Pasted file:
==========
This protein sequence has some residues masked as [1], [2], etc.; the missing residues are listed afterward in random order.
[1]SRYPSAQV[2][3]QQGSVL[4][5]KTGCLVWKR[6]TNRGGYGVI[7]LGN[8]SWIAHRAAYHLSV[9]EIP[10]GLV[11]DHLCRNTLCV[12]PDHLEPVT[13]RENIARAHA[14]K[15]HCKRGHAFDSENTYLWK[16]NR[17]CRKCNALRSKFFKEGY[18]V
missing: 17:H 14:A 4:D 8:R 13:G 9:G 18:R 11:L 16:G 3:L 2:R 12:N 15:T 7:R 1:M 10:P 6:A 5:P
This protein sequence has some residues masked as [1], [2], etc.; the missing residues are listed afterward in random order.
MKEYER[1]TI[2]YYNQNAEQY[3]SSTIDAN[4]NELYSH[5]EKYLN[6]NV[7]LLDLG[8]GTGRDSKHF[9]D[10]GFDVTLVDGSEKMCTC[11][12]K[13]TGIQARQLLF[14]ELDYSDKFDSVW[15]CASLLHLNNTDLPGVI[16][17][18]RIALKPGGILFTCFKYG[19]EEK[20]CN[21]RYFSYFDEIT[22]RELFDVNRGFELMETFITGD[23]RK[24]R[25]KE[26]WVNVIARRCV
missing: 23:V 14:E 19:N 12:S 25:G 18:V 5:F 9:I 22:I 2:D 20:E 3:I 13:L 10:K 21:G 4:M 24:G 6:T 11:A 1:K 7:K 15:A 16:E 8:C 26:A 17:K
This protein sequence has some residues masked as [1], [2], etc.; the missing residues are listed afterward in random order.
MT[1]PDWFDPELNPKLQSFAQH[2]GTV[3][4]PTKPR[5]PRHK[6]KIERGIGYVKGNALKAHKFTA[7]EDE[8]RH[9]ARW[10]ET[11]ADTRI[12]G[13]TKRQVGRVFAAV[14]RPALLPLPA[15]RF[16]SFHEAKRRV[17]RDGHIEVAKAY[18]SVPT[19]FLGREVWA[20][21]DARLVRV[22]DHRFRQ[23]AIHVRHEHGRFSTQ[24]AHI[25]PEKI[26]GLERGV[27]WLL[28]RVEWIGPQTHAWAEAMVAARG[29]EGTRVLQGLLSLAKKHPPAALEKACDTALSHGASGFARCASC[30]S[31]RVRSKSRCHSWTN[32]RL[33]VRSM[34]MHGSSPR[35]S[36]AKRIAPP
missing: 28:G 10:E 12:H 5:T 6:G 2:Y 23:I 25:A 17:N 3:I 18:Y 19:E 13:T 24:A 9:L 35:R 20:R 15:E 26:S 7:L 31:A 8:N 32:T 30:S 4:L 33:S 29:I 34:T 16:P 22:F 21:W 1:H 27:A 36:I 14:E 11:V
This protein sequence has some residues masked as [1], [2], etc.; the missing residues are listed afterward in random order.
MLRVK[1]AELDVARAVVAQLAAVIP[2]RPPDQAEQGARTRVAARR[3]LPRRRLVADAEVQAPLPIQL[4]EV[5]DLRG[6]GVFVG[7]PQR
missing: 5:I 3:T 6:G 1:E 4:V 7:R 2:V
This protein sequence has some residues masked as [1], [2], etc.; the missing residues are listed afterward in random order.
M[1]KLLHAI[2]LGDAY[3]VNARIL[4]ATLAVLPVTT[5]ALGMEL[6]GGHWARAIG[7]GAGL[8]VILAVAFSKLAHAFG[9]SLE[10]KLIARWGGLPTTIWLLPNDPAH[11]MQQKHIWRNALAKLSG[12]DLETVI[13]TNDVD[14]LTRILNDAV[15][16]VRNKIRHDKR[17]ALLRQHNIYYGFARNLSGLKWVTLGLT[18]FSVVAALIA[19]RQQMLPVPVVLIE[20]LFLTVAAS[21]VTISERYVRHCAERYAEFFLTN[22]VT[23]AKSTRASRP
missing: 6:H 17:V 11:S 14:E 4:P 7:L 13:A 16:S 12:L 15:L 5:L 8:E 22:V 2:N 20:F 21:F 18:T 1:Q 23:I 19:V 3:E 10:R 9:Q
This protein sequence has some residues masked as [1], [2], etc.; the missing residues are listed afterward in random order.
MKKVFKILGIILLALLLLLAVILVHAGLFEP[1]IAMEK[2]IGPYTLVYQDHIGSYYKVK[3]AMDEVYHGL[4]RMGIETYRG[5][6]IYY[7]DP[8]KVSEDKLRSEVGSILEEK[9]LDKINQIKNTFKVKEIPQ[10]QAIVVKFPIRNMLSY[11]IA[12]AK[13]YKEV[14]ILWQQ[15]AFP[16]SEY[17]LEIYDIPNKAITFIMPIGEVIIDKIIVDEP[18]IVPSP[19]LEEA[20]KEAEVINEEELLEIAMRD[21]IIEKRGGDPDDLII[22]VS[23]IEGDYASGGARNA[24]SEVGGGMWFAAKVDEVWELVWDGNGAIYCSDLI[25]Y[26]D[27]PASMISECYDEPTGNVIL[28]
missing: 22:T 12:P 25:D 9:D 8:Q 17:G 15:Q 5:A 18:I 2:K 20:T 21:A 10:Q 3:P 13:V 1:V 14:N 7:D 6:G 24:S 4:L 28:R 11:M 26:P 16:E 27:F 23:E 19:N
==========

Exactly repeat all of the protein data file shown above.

This protein sequence has some residues masked as [1], [2], etc.; the missing residues are listed afterward in random order.
[1]SRYPSAQV[2][3]QQGSVL[4][5]KTGCLVWKR[6]TNRGGYGVI[7]LGN[8]SWIAHRAAYHLSV[9]EIP[10]GLV[11]DHLCRNTLCV[12]PDHLEPVT[13]RENIARAHA[14]K[15]HCKRGHAFDSENTYLWK[16]NR[17]CRKCNALRSKFFKEGY[18]V
missing: 17:H 14:A 4:D 8:R 13:G 9:G 18:R 11:L 16:G 3:L 2:R 12:N 15:T 7:R 1:M 10:P 6:A 5:P
This protein sequence has some residues masked as [1], [2], etc.; the missing residues are listed afterward in random order.
MKEYER[1]TI[2]YYNQNAEQY[3]SSTIDAN[4]NELYSH[5]EKYLN[6]NV[7]LLDLG[8]GTGRDSKHF[9]D[10]GFDVTLVDGSEKMCTC[11][12]K[13]TGIQARQLLF[14]ELDYSDKFDSVW[15]CASLLHLNNTDLPGVI[16][17][18]RIALKPGGILFTCFKYG[19]EEK[20]CN[21]RYFSYFDEIT[22]RELFDVNRGFELMETFITGD[23]RK[24]R[25]KE[26]WVNVIARRCV
missing: 23:V 14:E 19:N 12:S 25:G 18:V 5:F 9:I 22:I 2:D 20:E 3:I 13:L 10:K 21:G 4:M 24:G 6:T 11:A 1:K 7:K 15:A 16:E 8:C 26:A 17:K
This protein sequence has some residues masked as [1], [2], etc.; the missing residues are listed afterward in random order.
MT[1]PDWFDPELNPKLQSFAQH[2]GTV[3][4]PTKPR[5]PRHK[6]KIERGIGYVKGNALKAHKFTA[7]EDE[8]RH[9]ARW[10]ET[11]ADTRI[12]G[13]TKRQVGRVFAAV[14]RPALLPLPA[15]RF[16]SFHEAKRRV[17]RDGHIEVAKAY[18]SVPT[19]FLGREVWA[20][21]DARLVRV[22]DHRFRQ[23]AIHVRHEHGRFSTQ[24]AHI[25]PEKI[26]GLERGV[27]WLL[28]RVEWIGPQTHAWAEAMVAARG[29]EGTRVLQGLLSLAKKHPPAALEKACDTALSHGASGFARCASC[30]S[31]RVRSKSRCHSWTN[32]RL[33]VRSM[34]MHGSSPR[35]S[36]AKRIAPP
missing: 28:G 10:E 12:H 5:T 6:G 2:Y 23:I 25:A 17:N 3:I 18:Y 19:E 13:T 24:A 9:L 35:R 20:R 15:E 26:S 7:L 31:A 8:N 32:T 30:S 4:L 33:S 29:I 34:T 16:P 22:F 21:W 1:H 27:A 36:I 14:E 11:V
This protein sequence has some residues masked as [1], [2], etc.; the missing residues are listed afterward in random order.
MLRVK[1]AELDVARAVVAQLAAVIP[2]RPPDQAEQGARTRVAARR[3]LPRRRLVADAEVQAPLPIQL[4]EV[5]DLRG[6]GVFVG[7]PQR
missing: 5:I 3:T 6:G 1:E 4:V 7:R 2:V
This protein sequence has some residues masked as [1], [2], etc.; the missing residues are listed afterward in random order.
M[1]KLLHAI[2]LGDAY[3]VNARIL[4]ATLAVLPVTT[5]ALGMEL[6]GGHWARAIG[7]GAGL[8]VILAVAFSKLAHAFG[9]SLE[10]KLIARWGGLPTTIWLLPNDPAH[11]MQQKHIWRNALAKLSG[12]DLETVI[13]TNDVD[14]LTRILNDAV[15][16]VRNKIRHDKR[17]ALLRQHNIYYGFARNLSGLKWVTLGLT[18]FSVVAALIA[19]RQQMLPVPVVLIE[20]LFLTVAAS[21]VTISERYVRHCAERYAEFFLTN[22]VT[23]AKSTRASRP
missing: 6:H 17:V 11:S 14:E 4:P 7:L 13:A 16:S 12:L 15:L 5:L 8:E 22:V 2:N 20:F 21:F 18:T 1:Q 23:I 19:V 3:E 10:R 9:Q
This protein sequence has some residues masked as [1], [2], etc.; the missing residues are listed afterward in random order.
MKKVFKILGIILLALLLLLAVILVHAGLFEP[1]IAMEK[2]IGPYTLVYQDHIGSYYKVK[3]AMDEVYHGL[4]RMGIETYRG[5][6]IYY[7]DP[8]KVSEDKLRSEVGSILEEK[9]LDKINQIKNTFKVKEIPQ[10]QAIVVKFPIRNMLSY[11]IA[12]AK[13]YKEV[14]ILWQQ[15]AFP[16]SEY[17]LEIYDIPNKAITFIMPIGEVIIDKIIVDEP[18]IVPSP[19]LEEA[20]KEAEVINEEELLEIAMRD[21]IIEKRGGDPDDLII[22]VS[23]IEGDYASGGARNA[24]SEVGGGMWFAAKVDEVWELVWDGNGAIYCSDLI[25]Y[26]D[27]PASMISECYDEPTGNVIL[28]
missing: 22:T 12:P 25:D 9:D 8:Q 17:G 15:Q 5:A 18:I 2:K 20:T 21:A 10:Q 3:P 13:V 1:V 14:N 7:D 6:G 24:S 4:L 28:R 11:M 26:P 16:E 27:F 23:E 19:N